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December rally on Wall Street stalls in face of conflicting jobs reports

The “Santa Claus” rally began after comments by the Federal Reserve suggesting interest rate hikes could moderate soon, but the steam dissipated somewhat after conflicting jobs data show the economy may remain overheated.

MANHATTAN (CN) — Wall Street looked primed for a big rally this week after the chair of the Federal Reserve hinted that slower interest rate increases could be coming later this month, but two jobs reports at odds with each other tempered the enthusiasm by Friday.

By the closing bell on Friday, the Dow Jones Industrial Average gained just 81 points for the week, with the S&P 500 and Nasdaq increasing 45 points and 235 points, respectively.

On Friday, investors were happy to learn the U.S. economy gained 263,000 nonfarm jobs last month, much better than the 200,000 jobs expected by analysts and even slightly better than the 261,000 gained in October. The previous two months’ jobs report were revised downward, however, by 23,000 jobs.

Nearly all the gains were in the private sector, with most of the notable gains in the leisure and hospitality sector, which picked up 88,000 jobs last month. That sector still remains below the prepandemic level by nearly 1 million jobs, as do government jobs, which increased in November by 42,000 but are still missing 461,000 jobs compared with February 2020. Retail fell by 30,000, due to the slowdown in retail sales in the last month.

“The report is a positive development for the economy and helps support the case that the Fed may be able to achieve a soft landing in the economy, an outcome that’s contrary to predictions made by some of the nation’s largest banks in recent months,” said Peter Essele, head of portfolio management at Commonwealth Financial Network. “With the economy continuing the fire on all cylinders, the Santa Claus rally that’s formed may turn into a full bull run in 2023.”

As with many jobs reports in recent weeks, the positive data was a net negative for Wall Street since it indicates the Fed could remain hawkish despite recent comments by Chair Jerome Powell. After the report was released, the Dow fell 300 points, though it recouped some of those losses.

Essele noted the one element of concern in the jobs report is the growth in earnings, which at 5.1% year-over-year also came in above expectations and gives the Fed justification for another 0.75% interest rate hike later this month. Hourly earnings have lagged inflation, which means real wages actually decreased last month.

But real wages should start to pick up as inflation decelerates, and the currently tight labor market nudges nominal wages upward, according to Jeffrey Roach, chief economist at LPL Financial. “Given the tight labor market, firms will likely hoard workers in the coming months despite an economic slowdown,” Roach said.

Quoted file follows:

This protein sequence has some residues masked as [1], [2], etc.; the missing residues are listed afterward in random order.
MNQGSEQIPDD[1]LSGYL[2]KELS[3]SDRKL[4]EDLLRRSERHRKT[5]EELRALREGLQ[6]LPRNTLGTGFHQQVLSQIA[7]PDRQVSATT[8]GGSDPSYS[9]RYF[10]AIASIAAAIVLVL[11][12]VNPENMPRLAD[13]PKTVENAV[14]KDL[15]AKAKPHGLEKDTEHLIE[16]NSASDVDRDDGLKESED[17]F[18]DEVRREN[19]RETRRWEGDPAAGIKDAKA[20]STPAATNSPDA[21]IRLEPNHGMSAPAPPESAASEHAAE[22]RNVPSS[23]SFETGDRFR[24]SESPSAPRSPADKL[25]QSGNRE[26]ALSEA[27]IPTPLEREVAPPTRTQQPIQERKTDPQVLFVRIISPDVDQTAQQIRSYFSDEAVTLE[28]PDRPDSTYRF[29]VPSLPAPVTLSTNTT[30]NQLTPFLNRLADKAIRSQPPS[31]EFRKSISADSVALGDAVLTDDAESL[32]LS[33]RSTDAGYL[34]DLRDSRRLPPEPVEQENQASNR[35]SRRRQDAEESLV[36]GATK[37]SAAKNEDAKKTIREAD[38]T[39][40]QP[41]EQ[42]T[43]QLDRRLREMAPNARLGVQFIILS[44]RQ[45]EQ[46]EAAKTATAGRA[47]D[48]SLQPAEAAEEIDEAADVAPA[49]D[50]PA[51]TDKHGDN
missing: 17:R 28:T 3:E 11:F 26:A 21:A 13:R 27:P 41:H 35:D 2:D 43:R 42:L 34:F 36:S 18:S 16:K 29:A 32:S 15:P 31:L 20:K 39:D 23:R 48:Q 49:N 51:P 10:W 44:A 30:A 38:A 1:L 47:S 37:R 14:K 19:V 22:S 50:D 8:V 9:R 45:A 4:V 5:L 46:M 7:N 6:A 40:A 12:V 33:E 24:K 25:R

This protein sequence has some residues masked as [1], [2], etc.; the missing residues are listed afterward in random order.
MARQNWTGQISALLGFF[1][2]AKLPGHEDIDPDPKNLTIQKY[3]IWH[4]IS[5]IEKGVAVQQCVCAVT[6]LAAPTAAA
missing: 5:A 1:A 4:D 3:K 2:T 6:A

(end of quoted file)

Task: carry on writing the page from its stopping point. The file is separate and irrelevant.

The jobs report by ADP on Wednesday painted a less rosy picture, noting private sector employment increased only by 127,000 jobs in November and that annual pay was up 7.6%. While mollifying Wall Street’s concerns that the economy remained overheated, the report was a splash of cold water in the face of Main Street, showing that job gains were the slowest since January 2021.

Some of details of ADP’s report were concerning to both, however, as manufacturing lost 100,000 jobs and business services dropped by 77,000 jobs. The biggest gains in the report were in leisure and hospitality, which gained 224,000 jobs; education and health services, which netted 55,000 jobs; and transportation, which saw a 62,000-job increase.

Nela Richardson, the payroll company’s chief economist, said the report shows companies are no longer in “hyper-replacement mode” and steadying their hiring. “Turning points can be hard to capture in the labor market, but our data suggest that Federal Reserve tightening is having an impact on job creation and pay gains,” she said in a statement. “Fewer people are quitting and the post-pandemic recovery is stabilizing,” she said.

The Fed has been softening its language in recent weeks, with Chair Jerome Powell suggesting in a speech to the Brookings Institution earlier in the week the central bank could soon pare back its interest rate hikes. “The time for moderating the pace of rate increases may come as soon as the December meeting,” Powell said, though he cautioned the audience — and investors — that the Fed would “stay the course” to ensure it curbed inflation.

“Given our progress in tightening policy, the timing of that moderation is far less significant than the questions of how much further we will need to raise rates to control inflation, and the length of time it will be necessary to hold policy at a restrictive level,” Powell added. “It is likely that restoring price stability will require holding policy at a restrictive level for some time.”

Markets were more than happy with the remarks, with the Dow closing nearly 800 points higher on Wednesday following the speech, which is Powell’s last before the Fed meets again on December 13 and 14.

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